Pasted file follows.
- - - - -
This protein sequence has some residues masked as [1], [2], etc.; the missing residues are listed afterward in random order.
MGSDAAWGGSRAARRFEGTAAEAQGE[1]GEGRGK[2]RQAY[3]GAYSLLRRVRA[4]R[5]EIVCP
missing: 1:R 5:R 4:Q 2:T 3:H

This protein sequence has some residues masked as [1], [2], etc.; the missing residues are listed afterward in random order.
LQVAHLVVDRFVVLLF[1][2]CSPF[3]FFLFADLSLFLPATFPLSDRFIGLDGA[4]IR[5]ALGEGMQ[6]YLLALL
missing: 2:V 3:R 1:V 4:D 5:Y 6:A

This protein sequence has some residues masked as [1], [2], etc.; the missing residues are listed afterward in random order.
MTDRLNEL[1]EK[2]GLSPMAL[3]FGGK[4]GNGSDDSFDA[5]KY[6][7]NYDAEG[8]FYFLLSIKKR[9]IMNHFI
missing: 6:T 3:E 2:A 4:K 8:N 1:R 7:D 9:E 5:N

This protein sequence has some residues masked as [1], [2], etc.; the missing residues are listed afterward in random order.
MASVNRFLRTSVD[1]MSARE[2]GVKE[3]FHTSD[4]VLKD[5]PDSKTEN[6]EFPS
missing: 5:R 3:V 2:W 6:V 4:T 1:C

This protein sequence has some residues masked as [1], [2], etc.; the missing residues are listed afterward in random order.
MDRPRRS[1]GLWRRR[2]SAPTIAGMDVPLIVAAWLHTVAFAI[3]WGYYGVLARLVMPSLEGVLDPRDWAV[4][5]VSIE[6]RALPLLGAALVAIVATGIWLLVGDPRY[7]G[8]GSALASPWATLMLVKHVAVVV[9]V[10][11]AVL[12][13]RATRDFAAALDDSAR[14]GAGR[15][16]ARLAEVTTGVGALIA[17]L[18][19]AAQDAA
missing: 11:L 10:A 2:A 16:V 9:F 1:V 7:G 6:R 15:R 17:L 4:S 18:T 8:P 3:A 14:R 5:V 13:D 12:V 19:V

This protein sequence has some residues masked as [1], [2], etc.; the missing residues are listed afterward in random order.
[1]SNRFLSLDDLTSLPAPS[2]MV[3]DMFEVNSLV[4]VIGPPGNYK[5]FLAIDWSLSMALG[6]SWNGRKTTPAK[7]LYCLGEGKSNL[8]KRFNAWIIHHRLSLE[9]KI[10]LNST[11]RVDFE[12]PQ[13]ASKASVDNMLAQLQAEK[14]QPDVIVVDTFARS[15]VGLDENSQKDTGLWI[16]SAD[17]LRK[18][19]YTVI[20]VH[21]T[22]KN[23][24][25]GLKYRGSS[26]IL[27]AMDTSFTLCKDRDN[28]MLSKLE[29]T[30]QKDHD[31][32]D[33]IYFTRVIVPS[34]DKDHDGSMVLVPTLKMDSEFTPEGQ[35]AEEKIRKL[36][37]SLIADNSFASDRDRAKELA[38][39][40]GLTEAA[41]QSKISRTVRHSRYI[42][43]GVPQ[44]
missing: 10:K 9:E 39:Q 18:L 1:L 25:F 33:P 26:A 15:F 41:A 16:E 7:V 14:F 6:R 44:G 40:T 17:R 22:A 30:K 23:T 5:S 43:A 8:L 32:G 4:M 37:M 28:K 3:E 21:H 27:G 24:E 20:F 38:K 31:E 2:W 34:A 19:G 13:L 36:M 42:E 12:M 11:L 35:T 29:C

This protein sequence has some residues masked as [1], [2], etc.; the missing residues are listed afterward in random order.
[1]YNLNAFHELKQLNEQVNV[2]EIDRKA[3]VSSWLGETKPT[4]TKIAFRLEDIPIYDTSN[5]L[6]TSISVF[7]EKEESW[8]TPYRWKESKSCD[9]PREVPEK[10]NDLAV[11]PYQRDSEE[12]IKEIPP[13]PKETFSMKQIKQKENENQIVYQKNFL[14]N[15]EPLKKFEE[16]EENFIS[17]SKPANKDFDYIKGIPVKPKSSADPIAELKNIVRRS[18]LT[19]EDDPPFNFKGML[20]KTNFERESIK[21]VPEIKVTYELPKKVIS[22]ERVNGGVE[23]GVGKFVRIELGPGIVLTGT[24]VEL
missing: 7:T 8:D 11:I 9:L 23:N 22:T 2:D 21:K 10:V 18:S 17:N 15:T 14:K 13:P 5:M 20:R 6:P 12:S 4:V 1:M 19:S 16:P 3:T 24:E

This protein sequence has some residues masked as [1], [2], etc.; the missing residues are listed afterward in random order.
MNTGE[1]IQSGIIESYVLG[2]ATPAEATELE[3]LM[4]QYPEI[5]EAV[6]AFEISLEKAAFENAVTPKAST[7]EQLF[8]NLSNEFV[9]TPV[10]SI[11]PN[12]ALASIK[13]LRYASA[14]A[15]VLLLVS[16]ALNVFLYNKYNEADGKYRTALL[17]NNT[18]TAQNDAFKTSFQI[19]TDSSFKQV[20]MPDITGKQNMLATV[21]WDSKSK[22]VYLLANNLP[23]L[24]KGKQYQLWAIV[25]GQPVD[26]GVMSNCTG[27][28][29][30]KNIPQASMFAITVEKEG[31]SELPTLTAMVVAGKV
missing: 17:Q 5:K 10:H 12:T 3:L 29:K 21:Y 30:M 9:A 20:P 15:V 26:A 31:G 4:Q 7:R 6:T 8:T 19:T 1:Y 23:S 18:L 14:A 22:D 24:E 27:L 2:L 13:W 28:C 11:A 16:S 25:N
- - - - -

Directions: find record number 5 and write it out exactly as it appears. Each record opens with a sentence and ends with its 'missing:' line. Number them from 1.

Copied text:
This protein sequence has some residues masked as [1], [2], etc.; the missing residues are listed afterward in random order.
MDRPRRS[1]GLWRRR[2]SAPTIAGMDVPLIVAAWLHTVAFAI[3]WGYYGVLARLVMPSLEGVLDPRDWAV[4][5]VSIE[6]RALPLLGAALVAIVATGIWLLVGDPRY[7]G[8]GSALASPWATLMLVKHVAVVV[9]V[10][11]AVL[12][13]RATRDFAAALDDSAR[14]GAGR[15][16]ARLAEVTTGVGALIA[17]L[18][19]AAQDAA
missing: 11:L 10:A 2:A 16:V 9:F 1:V 7:G 6:R 15:R 17:L 4:S 18:T 8:P 3:A 14:R 5:V 13:D 12:V 19:V